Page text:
Imam urges broadcast of Van Gogh film
8 November 2004 , AMSTERDAM — A well known Rotterdam imam has criticised the decision by two Dutch regional television stations not to broadcast the controversial film Submission.
8 November 2004
AMSTERDAM — A well known Rotterdam imam has criticised the decision by two Dutch regional television stations not to broadcast the controversial film Submission.
Imam Abdullah Haselhoef said not screening the film would give the signal that murder or terrorism pays.
RTV Noord Holland and RTV Utrecht had planned to broadcast the 10-minute film on Tuesday — when murdered filmmaker Theo van Gogh will be cremated in Amsterdam. But after intense internal discussions, the stations' management decided not to show the film.
The Stedelijk Museum was also planning to broadcast the film during Museumnacht (Museum Night) on 6 November. But its management said on Monday that it could have sparked too much commotion and thereby threaten the safety of visitors, news service NOS reported.
Public broadcaster VPRO has also opted against a repeat broadcast. Editor-in-Chief Daniëlle Lunenborg said the broadcaster had decided not to be swept up in emotions generated by the shocking killing. VPRO first broadcast the film in August.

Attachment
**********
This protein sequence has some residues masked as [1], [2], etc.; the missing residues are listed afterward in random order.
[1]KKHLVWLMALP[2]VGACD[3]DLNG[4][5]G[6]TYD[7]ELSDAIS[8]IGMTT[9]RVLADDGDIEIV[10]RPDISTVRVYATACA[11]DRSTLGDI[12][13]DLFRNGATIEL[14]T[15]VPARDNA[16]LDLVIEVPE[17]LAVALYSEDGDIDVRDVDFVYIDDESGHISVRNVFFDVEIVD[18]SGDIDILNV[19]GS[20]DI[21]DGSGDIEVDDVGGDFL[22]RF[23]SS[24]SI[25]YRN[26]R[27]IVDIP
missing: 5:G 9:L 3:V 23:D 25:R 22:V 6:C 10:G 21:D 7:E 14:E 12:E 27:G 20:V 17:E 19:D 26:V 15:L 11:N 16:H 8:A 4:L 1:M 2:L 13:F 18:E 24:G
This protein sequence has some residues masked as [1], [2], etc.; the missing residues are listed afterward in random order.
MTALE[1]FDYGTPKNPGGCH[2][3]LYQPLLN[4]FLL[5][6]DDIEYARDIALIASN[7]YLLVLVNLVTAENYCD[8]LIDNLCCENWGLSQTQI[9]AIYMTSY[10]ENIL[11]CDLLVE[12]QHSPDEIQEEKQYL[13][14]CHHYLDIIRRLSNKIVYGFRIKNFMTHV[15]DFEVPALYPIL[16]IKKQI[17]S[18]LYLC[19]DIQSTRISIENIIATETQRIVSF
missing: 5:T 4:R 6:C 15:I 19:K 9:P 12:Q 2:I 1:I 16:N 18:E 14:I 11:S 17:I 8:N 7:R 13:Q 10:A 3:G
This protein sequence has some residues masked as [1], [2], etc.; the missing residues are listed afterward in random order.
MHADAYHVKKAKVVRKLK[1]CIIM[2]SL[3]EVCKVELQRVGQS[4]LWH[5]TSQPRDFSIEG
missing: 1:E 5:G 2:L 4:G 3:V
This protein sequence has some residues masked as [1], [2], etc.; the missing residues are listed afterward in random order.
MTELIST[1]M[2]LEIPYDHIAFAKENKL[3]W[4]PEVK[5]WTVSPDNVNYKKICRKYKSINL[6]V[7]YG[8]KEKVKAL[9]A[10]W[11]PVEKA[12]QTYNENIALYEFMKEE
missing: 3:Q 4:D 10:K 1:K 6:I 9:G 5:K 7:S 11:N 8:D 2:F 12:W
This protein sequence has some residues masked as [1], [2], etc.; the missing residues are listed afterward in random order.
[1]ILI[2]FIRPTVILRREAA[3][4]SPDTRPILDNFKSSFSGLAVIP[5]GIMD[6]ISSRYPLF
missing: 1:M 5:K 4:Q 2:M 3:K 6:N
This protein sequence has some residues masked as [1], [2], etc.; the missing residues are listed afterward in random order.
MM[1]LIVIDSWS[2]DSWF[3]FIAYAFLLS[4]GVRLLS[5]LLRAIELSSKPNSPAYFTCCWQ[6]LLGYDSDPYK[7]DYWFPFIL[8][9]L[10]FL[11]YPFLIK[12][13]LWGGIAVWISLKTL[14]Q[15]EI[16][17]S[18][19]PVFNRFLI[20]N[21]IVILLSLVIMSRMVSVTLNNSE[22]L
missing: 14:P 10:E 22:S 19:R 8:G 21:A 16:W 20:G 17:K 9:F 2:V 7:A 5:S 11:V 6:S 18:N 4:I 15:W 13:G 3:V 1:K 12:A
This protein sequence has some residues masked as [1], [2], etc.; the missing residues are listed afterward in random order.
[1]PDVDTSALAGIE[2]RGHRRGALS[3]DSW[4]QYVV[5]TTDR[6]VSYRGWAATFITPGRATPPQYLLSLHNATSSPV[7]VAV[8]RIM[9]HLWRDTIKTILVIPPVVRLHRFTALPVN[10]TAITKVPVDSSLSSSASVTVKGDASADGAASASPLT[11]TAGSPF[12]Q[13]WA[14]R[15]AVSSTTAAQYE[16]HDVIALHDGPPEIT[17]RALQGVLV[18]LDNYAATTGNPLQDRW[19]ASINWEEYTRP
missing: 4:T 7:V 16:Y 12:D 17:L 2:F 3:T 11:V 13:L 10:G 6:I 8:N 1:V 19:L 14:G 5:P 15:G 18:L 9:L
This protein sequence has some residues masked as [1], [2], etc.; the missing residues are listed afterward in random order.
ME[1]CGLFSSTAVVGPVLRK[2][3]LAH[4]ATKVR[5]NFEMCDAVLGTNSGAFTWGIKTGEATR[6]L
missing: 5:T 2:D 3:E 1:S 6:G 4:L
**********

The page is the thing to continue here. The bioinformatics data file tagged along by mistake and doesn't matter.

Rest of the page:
Made by Van Gogh and MP Ayaan Hirsi Ali, the film cast an accusing eye on the alleged systemic violence committed against women in the Muslim community. It portrayed women in see-through veils with anti-women texts from the Koran written on their bodies as they recount stories of physical abuse.
The film is believed to have been the main motive in the murder of Van Gogh, who was shot and stabbed on an Amsterdam street on 2 November. A note in Dutch and Arabic with Islamic quotations was left with his body, warning that Hirsi Ali was next.
Haselhoef said Monday there are now "many Dutch people who no longer dare say aloud what they think or what they feel about Muslims and Islam". He urged the stations to broadcast the film in spite of their fear.
But Haselhoef also dismissed the content of the film, complaining that it showed contempt for the Islamic faith. He said the film was "dumb and short-sighted" and that it would have been better had it been made in co-operation with Islamic women's organisations.
[Copyright Expatica News 2004]
Subject: Dutch news